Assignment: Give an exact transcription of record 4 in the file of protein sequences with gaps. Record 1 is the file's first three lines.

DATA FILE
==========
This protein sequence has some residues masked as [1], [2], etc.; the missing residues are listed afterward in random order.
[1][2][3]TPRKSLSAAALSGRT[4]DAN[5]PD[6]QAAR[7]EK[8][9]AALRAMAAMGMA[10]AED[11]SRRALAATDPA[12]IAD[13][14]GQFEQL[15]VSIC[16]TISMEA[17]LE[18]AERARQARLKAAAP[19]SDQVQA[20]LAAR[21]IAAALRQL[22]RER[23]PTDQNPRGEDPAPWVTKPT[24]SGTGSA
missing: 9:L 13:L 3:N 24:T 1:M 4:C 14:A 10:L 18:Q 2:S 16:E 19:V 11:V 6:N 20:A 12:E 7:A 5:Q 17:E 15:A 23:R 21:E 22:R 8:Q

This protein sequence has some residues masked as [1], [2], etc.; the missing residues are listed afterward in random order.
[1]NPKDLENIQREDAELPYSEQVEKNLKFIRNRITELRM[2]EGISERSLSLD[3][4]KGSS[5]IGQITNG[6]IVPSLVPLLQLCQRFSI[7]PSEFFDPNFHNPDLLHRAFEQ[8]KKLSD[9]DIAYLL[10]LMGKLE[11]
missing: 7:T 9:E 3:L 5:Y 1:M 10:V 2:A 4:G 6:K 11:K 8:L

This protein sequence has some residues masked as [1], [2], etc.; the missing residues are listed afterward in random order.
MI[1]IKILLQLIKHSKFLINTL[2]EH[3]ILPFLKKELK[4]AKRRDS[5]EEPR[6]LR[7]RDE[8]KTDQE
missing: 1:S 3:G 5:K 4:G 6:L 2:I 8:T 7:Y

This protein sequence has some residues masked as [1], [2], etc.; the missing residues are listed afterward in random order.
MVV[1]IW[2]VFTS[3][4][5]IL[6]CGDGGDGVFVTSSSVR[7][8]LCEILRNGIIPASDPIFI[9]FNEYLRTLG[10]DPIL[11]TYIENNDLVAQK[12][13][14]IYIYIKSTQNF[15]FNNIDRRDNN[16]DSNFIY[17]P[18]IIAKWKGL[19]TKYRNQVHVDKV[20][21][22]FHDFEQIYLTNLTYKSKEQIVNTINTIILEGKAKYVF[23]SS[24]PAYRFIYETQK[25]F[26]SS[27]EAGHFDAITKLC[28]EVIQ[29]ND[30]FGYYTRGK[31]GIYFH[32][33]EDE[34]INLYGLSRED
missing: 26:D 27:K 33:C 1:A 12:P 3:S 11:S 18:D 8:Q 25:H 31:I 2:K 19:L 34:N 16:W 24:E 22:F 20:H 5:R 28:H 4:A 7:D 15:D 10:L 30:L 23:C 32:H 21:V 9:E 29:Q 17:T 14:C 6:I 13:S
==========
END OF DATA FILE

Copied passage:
This protein sequence has some residues masked as [1], [2], etc.; the missing residues are listed afterward in random order.
MVV[1]IW[2]VFTS[3][4][5]IL[6]CGDGGDGVFVTSSSVR[7][8]LCEILRNGIIPASDPIFI[9]FNEYLRTLG[10]DPIL[11]TYIENNDLVAQK[12][13][14]IYIYIKSTQNF[15]FNNIDRRDNN[16]DSNFIY[17]P[18]IIAKWKGL[19]TKYRNQVHVDKV[20][21][22]FHDFEQIYLTNLTYKSKEQIVNTINTIILEGKAKYVF[23]SS[24]PAYRFIYETQK[25]F[26]SS[27]EAGHFDAITKLC[28]EVIQ[29]ND[30]FGYYTRGK[31]GIYFH[32][33]EDE[34]INLYGLSRED
missing: 26:D 27:K 33:C 1:A 12:P 3:S 11:S 18:D 8:Q 25:H 31:I 2:K 19:L 34:N 16:W 24:E 22:F 20:H 5:R 28:H 4:A 7:D 15:D 10:L 30:L 23:C 32:H 21:V 9:E 29:Q 17:T 14:C 6:I 13:S